Collaboration Redefined by Phil Ventresca, MBA
After reading, “Smart Collaboration” by Heidi K. Gardner (and being challenged to think about the concepts she discussed by a great friend and scholar, Lydia Segal), the following thoughts came to mind to provoke further conversation around the concept.
The concept of collaboration has always been a paramount aspect of my personal and professional foundation. In fact, much of the intellectual property, solutions and best practices we employ and deploy at Advanced Management Services, Inc., (AMS) spawn from the collaborative efforts of cross-functional teams. AMS is a global provider of management solutions through the deployment of consulting and training in four key practice areas; project management, business analysis, professional development and operational performance.
As noted in “Smart Collaboration”, the timeliness and application of cross-functional contributors can make the difference between a good solution and a transformational one. The consulting market is extremely competitive and to thrive, the firm must generate innovative and transformational solutions for clients. However, the essence of this competitive advantage is critical in all industries and the concept of collaboration can be just as effective. The domains of innovation, idea generation, strategic thinking, problem solving and new product development are only some of the areas (within any business or industry) that can benefit from collaboration.
Over a 23-year history at AMS we have served Fortune 100, Global 2000 and Government Agencies all seeking one thing: a competitive advantage to advance market position, operational excellence or both. During this journey, I have learned some valuable lessons about the practical application of collaborative relationships:
The case to collaborate:
Collaboration provides a wider spectrum of considerations around any topic while promoting diversity in global organizations with wide-reaching and distributed workforces.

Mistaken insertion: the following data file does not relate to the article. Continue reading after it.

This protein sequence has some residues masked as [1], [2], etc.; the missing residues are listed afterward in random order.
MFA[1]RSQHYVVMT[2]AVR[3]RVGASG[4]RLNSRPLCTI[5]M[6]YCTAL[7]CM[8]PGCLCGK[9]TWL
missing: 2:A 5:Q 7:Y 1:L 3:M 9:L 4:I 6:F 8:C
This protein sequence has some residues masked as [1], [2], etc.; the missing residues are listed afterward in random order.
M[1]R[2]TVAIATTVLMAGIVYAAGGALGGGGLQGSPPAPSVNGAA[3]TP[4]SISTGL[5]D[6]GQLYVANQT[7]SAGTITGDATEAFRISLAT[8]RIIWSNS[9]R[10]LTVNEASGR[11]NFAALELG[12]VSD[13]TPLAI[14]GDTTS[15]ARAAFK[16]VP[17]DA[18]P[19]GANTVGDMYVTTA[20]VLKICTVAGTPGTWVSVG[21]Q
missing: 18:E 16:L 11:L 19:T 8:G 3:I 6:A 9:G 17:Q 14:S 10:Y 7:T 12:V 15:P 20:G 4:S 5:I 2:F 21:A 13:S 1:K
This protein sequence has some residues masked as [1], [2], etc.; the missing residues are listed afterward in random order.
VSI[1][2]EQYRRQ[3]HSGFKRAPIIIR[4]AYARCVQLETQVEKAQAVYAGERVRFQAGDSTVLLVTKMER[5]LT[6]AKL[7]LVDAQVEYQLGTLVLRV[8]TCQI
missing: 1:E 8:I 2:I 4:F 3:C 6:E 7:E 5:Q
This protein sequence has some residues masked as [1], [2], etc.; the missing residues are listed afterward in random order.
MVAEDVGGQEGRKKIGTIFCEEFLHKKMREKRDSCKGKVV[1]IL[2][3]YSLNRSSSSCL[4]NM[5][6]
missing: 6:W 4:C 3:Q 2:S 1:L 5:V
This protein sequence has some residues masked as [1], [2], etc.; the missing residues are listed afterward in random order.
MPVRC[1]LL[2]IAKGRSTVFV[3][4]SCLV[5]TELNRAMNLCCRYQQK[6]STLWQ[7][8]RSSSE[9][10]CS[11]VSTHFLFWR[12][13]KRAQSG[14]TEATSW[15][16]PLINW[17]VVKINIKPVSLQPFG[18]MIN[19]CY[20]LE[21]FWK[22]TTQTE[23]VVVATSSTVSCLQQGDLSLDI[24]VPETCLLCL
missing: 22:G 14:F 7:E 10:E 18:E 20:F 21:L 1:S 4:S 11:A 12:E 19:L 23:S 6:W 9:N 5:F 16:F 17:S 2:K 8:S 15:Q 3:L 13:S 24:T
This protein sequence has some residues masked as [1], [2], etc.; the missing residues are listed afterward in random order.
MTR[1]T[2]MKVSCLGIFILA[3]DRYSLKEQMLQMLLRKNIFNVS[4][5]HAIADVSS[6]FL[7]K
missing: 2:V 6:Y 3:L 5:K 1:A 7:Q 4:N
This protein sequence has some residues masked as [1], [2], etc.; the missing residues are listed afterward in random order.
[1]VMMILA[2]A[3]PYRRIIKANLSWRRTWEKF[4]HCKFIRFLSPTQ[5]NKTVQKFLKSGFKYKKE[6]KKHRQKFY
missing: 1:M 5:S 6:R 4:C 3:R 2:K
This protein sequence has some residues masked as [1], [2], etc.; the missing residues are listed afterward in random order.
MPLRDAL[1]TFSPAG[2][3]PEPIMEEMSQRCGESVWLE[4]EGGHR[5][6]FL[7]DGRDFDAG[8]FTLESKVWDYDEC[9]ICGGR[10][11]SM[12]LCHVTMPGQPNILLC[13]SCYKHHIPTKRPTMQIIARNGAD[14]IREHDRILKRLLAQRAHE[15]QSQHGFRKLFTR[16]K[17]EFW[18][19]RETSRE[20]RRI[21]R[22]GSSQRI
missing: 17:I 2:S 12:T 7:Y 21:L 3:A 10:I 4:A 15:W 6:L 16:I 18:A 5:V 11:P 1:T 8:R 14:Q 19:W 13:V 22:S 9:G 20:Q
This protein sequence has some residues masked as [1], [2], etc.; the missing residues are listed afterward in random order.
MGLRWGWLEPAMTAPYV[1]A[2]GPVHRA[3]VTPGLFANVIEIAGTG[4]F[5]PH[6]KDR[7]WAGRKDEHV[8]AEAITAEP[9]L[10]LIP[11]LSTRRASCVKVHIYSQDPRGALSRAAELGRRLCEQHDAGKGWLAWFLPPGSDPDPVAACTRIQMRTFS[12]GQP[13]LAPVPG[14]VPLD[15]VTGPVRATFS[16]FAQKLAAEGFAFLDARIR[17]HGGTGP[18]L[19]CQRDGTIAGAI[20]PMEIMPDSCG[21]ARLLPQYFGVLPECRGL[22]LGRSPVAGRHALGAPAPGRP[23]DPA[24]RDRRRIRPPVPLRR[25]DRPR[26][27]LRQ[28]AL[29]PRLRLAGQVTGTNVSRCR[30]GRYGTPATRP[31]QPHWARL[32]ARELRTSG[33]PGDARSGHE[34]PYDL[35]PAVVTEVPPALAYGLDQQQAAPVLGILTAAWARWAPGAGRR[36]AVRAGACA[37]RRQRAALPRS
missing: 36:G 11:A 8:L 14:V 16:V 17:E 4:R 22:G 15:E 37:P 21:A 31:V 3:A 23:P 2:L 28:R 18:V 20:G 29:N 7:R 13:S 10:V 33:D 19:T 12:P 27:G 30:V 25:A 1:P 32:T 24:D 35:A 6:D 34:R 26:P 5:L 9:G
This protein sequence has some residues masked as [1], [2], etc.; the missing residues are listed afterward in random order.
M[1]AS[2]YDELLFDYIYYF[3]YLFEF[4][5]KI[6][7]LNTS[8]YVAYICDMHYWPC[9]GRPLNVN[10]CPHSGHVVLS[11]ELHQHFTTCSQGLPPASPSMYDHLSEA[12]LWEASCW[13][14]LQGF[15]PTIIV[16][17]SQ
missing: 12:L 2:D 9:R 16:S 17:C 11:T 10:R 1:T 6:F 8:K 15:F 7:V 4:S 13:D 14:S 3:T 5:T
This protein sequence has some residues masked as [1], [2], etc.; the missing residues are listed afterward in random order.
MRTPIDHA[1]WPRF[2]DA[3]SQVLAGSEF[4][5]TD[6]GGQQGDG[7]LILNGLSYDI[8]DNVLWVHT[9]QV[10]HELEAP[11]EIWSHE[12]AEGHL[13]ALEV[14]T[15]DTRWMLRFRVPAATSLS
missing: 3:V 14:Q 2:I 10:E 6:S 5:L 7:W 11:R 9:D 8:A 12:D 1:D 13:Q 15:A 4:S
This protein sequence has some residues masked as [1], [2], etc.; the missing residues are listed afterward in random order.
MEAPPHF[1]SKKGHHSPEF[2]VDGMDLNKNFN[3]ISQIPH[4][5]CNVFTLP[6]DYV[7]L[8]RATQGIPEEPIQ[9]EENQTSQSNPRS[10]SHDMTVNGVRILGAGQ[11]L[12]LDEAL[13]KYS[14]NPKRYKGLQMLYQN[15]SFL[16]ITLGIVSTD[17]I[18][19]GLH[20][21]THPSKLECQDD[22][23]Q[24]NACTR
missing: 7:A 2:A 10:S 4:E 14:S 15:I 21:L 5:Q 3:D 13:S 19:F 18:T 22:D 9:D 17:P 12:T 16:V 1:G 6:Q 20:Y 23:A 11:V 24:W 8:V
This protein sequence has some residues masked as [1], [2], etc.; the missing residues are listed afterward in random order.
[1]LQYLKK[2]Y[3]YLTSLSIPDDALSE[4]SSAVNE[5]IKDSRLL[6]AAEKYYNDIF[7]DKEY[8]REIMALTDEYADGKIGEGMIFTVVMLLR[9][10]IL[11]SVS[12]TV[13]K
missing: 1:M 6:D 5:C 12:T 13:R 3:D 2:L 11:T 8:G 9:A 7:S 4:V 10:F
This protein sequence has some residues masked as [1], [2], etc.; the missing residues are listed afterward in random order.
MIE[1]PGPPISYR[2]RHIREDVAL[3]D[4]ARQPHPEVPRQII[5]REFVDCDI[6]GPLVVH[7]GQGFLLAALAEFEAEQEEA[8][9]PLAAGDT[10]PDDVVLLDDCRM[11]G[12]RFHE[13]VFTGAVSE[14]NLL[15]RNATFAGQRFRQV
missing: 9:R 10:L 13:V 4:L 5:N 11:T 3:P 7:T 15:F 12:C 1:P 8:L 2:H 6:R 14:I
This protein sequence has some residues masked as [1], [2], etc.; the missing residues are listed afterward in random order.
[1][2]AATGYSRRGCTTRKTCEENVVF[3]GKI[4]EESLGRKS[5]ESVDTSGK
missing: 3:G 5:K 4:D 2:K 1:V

When to collaborate:
The best time to collaborate is during the early business cycle and at high-impact milestones.
When not to collaborate:
During moments when the execution plan is critical and a well-designed and validated action plan is mission critical.
Why to collaborate:
To advance diverse thinking, which will lead to a wider spectrum of intellectual opportunity.
Who to collaborate with:
Cross-functional teams, end-users, market representatives, thought-leaders and at times, even competitors.
How to collaborate:
In a fair and non-threatening environment which will not only support, but promote open thinking against a predetermined and visible goal.
What to expect when you collaborate:
Results. Always collaborate to an “end” and even though you can’t see the outcome, you must expect one or the process can become daunting.
The upside to collaboration far outweighs the risk of creating bureaucracy. That said, it needs to be managed as part of the organization’s culture. Leadership must embrace the interphase of collaboration and at the same time maintain a results oriented trajectory.
Some questions to ask yourself:
- Does your organizational culture support team over self?
- Have you integrated the concept of collaboration in the culture?
- Does your talent pool see benefit from collaboration as a natural flow?
- Are you prepared to feel vulnerability through transparency?
- Have you defined areas and/or topics that compliance, regulatory or trade secrets may constrict collaboration?
- Have you established “ground rules” for meetings with collaboration?
- Have you considered the best model of “cross-functional” interaction?
- Have you focused collaborative efforts on agility and results, not more process?
- Have you provided education and orientation to the practical application of collaboration?
- Does collaboration feed into your high-performance team/culture model.
In today’s world of distributed work teams, highly diverse cultures and the need for market readiness, there has never been a better time to use the “tool” of collaboration. The real challenge arises in the question; are you and your organization structured to capitalize on the benefits?